definition combines ideas from Howard Gardner, David Perkins, Robert
Sternberg, and others who have made major contributions to this field:
Intelligence is a combination of the ability to:
- Learn. This includes the range of informal and formal learning via any
combination of experience, education, and training.
and pose problems. This includes recognizing challenges (such as
widespread hunger, homelessness, and disease) , and transforming them
into clearly defined problems.
- Solve problems. This includes
making decisions among alternative solutions, predicting results,
executing responses, and fashioning necessary products and
- Exhibit creativity whenever needed in the above tasks.
healthy intelligent human brain is effective at all of these activities.
These activities are a routine part of everyday life. Some people are
better at these activities than others. Some spend many years
specializing in a narrow area, and through such intensive work, develop
such a high level of expertise in the area that they can solve problems
at its frontiers.
Human intelligence and capacity for
creativity have allowed the human race to survive and prosper. We’ve
learned how to intelligently deal with many common and uncommon
challenges. Our individual and cultural memory of prior experience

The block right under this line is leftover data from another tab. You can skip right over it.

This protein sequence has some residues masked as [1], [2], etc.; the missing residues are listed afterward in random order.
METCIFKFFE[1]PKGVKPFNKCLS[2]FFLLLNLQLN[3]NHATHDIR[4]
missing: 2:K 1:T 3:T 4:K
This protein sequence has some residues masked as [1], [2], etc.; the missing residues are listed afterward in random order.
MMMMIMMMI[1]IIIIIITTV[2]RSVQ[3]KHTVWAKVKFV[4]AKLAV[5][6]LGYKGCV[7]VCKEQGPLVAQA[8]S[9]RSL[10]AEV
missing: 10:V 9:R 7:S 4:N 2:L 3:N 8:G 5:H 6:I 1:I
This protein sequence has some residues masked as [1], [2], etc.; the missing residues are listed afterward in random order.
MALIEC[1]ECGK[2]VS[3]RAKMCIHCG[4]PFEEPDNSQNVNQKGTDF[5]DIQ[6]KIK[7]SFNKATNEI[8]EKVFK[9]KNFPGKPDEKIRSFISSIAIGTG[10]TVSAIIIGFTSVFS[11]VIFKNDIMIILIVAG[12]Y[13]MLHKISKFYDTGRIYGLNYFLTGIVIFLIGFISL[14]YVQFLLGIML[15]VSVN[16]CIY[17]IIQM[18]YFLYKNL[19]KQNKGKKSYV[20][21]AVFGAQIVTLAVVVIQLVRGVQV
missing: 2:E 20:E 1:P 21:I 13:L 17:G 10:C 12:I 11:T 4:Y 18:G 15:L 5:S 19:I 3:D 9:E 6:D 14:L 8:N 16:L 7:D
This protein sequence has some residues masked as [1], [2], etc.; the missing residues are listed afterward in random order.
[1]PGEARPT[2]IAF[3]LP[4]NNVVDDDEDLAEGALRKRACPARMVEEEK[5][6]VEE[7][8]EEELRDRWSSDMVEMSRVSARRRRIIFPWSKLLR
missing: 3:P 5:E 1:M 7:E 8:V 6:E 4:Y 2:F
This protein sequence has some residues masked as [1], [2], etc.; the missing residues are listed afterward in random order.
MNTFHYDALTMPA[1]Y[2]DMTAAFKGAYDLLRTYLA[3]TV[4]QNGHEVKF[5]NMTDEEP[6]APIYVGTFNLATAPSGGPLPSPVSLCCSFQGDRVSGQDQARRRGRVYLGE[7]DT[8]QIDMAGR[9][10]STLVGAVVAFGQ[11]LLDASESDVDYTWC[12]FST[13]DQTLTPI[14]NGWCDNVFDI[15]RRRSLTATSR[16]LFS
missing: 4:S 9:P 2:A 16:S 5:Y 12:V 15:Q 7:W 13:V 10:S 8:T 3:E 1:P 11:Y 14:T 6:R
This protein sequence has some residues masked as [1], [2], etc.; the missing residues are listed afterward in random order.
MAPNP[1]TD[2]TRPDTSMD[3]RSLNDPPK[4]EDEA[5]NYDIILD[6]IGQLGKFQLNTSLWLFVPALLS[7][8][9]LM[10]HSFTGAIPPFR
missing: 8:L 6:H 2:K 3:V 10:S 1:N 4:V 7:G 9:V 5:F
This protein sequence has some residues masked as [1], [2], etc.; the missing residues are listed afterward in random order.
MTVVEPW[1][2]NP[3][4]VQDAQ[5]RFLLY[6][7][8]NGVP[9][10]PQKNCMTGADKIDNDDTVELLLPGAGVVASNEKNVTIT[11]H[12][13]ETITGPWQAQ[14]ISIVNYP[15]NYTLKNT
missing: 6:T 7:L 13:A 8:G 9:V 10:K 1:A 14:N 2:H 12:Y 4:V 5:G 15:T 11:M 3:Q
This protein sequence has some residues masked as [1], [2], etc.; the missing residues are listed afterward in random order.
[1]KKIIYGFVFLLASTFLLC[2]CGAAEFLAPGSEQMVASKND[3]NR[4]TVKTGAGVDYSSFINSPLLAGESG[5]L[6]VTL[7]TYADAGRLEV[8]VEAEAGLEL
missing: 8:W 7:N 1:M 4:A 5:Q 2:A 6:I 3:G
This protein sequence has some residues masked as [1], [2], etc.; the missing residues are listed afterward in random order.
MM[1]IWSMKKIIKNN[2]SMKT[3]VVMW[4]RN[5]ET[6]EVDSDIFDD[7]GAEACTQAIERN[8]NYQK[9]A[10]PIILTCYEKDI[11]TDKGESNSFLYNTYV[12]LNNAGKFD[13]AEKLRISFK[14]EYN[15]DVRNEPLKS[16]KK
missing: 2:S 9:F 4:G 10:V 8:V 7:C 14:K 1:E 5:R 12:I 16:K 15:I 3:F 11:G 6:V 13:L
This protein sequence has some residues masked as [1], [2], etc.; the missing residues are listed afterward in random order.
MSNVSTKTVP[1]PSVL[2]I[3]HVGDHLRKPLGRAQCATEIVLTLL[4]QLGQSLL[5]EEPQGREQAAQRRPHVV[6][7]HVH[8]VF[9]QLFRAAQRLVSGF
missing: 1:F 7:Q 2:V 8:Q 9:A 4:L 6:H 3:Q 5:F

provides young people with a predictable resolution to many of the
challenges they’ll confront. Good parenting and schooling help young
people build on the accumulated knowledge and experience of the human
response to a challenge is somewhat predictable, in that
other intelligent people have come to the same or a similar resolution.
response is much less predictable, and so it’s often more
Nancy Andreasen’s respected research (http://brainconnection.positscience.com/content/224_1
suggests that creativity involves the development of an original useful
(assuming broad definitions of the three concepts). Original
thus doesn't require the product to be entirely new. A creative person
can create a new example of an existing form (a symphony or a novel),
or a new combination of existing phenomena (putting an engine on a
wagon to create an automobile). Similarly, a useful product
the scientific creation of a new medication, but could also be the strong
emotional arousal and extended attention that artistic and literary
We can think of creativity in ordinary and
extraordinary terms. As indicated above, ordinary creativity is
ubiquitous in that even something as normal as a conversation is
incredibly creative. We create conversational comments on the fly
shifting thought and syntax at the millisecond level in response to
conversational flow and body language. Conversational comments are original
in that they've typically not been said before, and the
is typically useful
The results of
extraordinary creativity don’t typically manifest themselves during
childhood, but many of the characteristics of highly creative people